Posted by: Vegan Girl | June 14, 2007 12:23 PM

Speaking of cherries, I have a load at home and was going to transform them into a batch of sorbet tonight (after a very successful batch of strawberry sorbet last night!). Love the idea of adding almond flavoring. My first thought was to add almond-flavored liquer, but since I don't have any on hand and I do have almond extract on hand, I was wondering if you think that would work? Or would it taste bitter since it wouldn't be cooked? I could mix it into the simple syrup over the stove for a bit for adding to the cherries and pureeing - what do you think?

Posted by: Sorbet Gal | June 14, 2007 12:25 PM

For vegan butter ... if you're willing try Smart Balance. I'm almost certain it is a vegan product, it has a nice buttery flavor. I know it comes in a "lightly salted" form. not sure about unsalted.

Posted by: Nzinga | June 14, 2007 12:39 PM

To me, the arrival of cherries is clafoutis time. Mmm.

Posted by: rm | June 14, 2007 12:43 PM

Super easy , quick Cherry Cobbler recipe adapted from the origional blueberry cobbler in Jane Brody's Good Food Book. This works great for cherries , blueberries , peaches , apples. I actually do these both in 1 qt baking dish and cupcakes (with paper lining and I halve the butter)

2/3 cup flour (or pastry flour if available)
1/2 cup sugar
1 1/2 t baking powder
1/4 t salt

2/3 cup skim milk
2 T melted butter
2 cups pitted cherries
(optional 1/2 t vanilla ,1/4 cup chopped almonds or walnuts)

Mix dry ingredients , add milk , pour batter into 1 qt baking dish coated with melted butter and then add fruit on top

350 degree preheated oven for 40-45 minutes or until lightly browned. (approx 25-30 min cupcakes or lightly browned)

Serves 8 or makes approx 8 cupcakes

I make the dry ingredients up into small packets and keep 4-6 on hand so all I have to do is add milk , butter and fruit. Between cherries , peaches , blueberries I'll make this often this time of year.

Posted by: stosh wychulus | June 14, 2007 12:43 PM

Can you recommend a place to buy locally grown cherries?

Also, are there pick-your-own cherry orchards nearby?

Posted by: novi | June 14, 2007 1:05 PM

I'm no math whiz, but you eliminated one-fifth of the butter (8 instead of 10 T.) from the original recipe, then added a note that it only yields 24 muffins instead of 30, as though the 20 percent reduction was a surprise of some kind? FYI: Not having a muffin tin (mini or otherwise), I used a 9-inch round baking pan and only got ONE!

Posted by: Audentes | June 14, 2007 1:23 PM

1) As you can see from the recipe, butter is not the only (or even, I would argue, the main) ingredient here. It seems strange to me that reducing the amount of one ingredient would have such an enormous impact on the recipe. Thanks for the heads-up, Kim.
2) Baking in a single tin and only getting one cake??...Thank you for sharing that shocking discovery. :) Actually, I like the idea of baking a tea cake studded with little cherries, although it would make removing the pits even more important.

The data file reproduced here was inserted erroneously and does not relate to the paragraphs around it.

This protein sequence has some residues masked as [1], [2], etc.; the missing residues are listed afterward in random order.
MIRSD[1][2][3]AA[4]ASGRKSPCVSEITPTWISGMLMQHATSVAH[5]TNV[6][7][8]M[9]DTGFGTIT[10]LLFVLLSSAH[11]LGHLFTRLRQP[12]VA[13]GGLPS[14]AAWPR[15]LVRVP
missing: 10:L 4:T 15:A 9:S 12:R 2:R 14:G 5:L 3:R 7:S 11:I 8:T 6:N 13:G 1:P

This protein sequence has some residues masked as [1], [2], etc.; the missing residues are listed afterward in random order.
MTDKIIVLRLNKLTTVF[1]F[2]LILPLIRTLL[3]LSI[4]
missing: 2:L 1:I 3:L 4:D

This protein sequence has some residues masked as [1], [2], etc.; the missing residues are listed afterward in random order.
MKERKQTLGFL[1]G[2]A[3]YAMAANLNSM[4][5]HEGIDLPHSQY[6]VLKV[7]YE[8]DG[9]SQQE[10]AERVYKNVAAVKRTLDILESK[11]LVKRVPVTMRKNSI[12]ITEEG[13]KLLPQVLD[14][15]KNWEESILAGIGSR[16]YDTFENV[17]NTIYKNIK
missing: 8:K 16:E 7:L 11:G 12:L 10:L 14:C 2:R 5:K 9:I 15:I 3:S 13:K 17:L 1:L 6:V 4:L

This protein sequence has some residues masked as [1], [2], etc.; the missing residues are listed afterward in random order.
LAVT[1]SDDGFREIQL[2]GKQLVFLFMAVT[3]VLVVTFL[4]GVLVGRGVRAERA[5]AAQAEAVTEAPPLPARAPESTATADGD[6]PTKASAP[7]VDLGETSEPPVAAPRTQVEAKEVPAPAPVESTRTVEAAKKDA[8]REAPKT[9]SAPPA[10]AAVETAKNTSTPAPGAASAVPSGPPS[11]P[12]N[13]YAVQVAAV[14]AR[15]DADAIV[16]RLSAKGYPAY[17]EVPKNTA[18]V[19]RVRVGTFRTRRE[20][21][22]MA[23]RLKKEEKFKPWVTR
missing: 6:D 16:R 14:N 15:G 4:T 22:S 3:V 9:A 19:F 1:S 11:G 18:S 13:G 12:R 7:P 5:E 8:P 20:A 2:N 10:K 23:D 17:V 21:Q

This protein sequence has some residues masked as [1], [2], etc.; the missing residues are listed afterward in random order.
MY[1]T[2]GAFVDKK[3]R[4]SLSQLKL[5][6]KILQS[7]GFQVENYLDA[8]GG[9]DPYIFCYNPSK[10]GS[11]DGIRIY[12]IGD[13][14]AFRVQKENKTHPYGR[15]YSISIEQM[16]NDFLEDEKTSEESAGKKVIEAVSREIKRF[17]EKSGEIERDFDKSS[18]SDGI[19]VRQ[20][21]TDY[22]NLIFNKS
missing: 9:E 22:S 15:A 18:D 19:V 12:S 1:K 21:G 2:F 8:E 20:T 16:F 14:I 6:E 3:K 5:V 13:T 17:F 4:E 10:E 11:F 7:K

Posted by: 51 | June 14, 2007 1:57 PM

Dang. I am on a diet. I want some cherry almond muffins!

Posted by: Hungry | June 14, 2007 2:19 PM

For pick your own in Maryland, go to Larriland Farms. We go every year for berries and tart cherries. I have never gotten sweet cherries there before but I imagine they are good too.

Posted by: Anonymous | June 14, 2007 3:07 PM

I am definitely going to try these. I think the little stems poking out are really cute -- and a good reminder that the pits are still there.

Posted by: Kary | June 14, 2007 5:12 PM

Hey. Here's another thought. Chocolate mini-muffins with cherries this way would be great also. Both kinds would look great together on a plate.

Posted by: Kary | June 14, 2007 7:07 PM

Kary, sounds like you're onto Black Forest cherry muffins. GO FOR IT!

Posted by: cherry girl | June 14, 2007 9:08 PM

Smart Balance isn't vegan.

In recipes with both salt and unsalted butter, I sometimes use Earth Balance and leave out the salt. Other times I just use canola.

You may find it easier to go with recipes that were vegan to begin with rather than veganizing others. Go to for lots of recipes. Mona's Brownies, for example, are incredible.

Posted by: Anonymous | June 15, 2007 9:14 AM

These sound yummy, but I don't know if I can resist eating the cherries raw long enough to use them in a recipe!

Posted by: DC Cubefarm | June 15, 2007 9:59 AM

My favorite way to enjoy cherries?

Get in car.
Drive to Northern Michigan (not the U.P., just near the top of the mitten).
Stop at any of the dozens of roadside stands offering "Fresh sweet cherries for sale."
Buy at least a couple pounds.
Drive on down the road.
Play the Indigo Girls on the stereo.
Pop cherries in mouth (WHOLE, do NOT attempt to bite them or you'll literally be sprayed with juice).
Spit pits out the window.


Seriously... you may think you have eaten cherries, but if you haven't gotten 'em fresh from a roadside stand in Northern Michigan, you've never really eaten cherries.

Posted by: Divine Ms K | June 18, 2007 12:04 PM

This recipe sounds like my idea of heaven. Thanks! FYI, the last time I was at Trader Joe's, their almond flour/meal was just as inexpensive as ever, around $4-6 for a one-pound bag. I don't know how they sell it so cheap given the price of almond flour elsewhere, so get while the getting's cheap!

Posted by: IHateParis | June 18, 2007 2:17 PM

Love adapting your recipes to my taste and that of my friends....But most of all the recipes are inspiration... for which I THANK YOU. Ayee Da Costa

Posted by: adacosta | June 22, 2007 5:04 AM